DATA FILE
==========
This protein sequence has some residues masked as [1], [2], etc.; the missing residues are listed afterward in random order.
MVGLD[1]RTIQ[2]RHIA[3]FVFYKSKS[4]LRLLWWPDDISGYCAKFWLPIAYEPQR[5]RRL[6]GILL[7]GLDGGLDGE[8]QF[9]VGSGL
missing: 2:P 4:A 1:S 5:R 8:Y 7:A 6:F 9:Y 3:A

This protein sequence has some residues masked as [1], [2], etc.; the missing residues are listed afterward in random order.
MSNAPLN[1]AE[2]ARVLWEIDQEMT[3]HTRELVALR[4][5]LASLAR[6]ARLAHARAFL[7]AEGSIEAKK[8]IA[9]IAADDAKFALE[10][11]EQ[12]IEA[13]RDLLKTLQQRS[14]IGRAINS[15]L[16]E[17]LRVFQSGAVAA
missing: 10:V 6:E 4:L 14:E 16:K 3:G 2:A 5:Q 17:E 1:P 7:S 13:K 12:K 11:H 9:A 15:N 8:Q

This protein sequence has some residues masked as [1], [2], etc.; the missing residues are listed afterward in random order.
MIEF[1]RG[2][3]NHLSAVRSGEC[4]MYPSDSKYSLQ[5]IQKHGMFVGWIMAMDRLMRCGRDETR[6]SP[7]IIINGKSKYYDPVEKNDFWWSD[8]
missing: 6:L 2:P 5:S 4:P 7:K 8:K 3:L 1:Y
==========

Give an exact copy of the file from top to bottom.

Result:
This protein sequence has some residues masked as [1], [2], etc.; the missing residues are listed afterward in random order.
MVGLD[1]RTIQ[2]RHIA[3]FVFYKSKS[4]LRLLWWPDDISGYCAKFWLPIAYEPQR[5]RRL[6]GILL[7]GLDGGLDGE[8]QF[9]VGSGL
missing: 2:P 4:A 1:S 5:R 8:Y 7:A 6:F 9:Y 3:A

This protein sequence has some residues masked as [1], [2], etc.; the missing residues are listed afterward in random order.
MSNAPLN[1]AE[2]ARVLWEIDQEMT[3]HTRELVALR[4][5]LASLAR[6]ARLAHARAFL[7]AEGSIEAKK[8]IA[9]IAADDAKFALE[10][11]EQ[12]IEA[13]RDLLKTLQQRS[14]IGRAINS[15]L[16]E[17]LRVFQSGAVAA
missing: 10:V 6:E 4:L 14:E 16:K 3:G 2:A 5:Q 17:E 1:P 7:S 13:K 12:K 11:H 9:A 15:N 8:Q

This protein sequence has some residues masked as [1], [2], etc.; the missing residues are listed afterward in random order.
MIEF[1]RG[2][3]NHLSAVRSGEC[4]MYPSDSKYSLQ[5]IQKHGMFVGWIMAMDRLMRCGRDETR[6]SP[7]IIINGKSKYYDPVEKNDFWWSD[8]
missing: 6:L 2:P 5:S 4:P 7:K 8:K 3:L 1:Y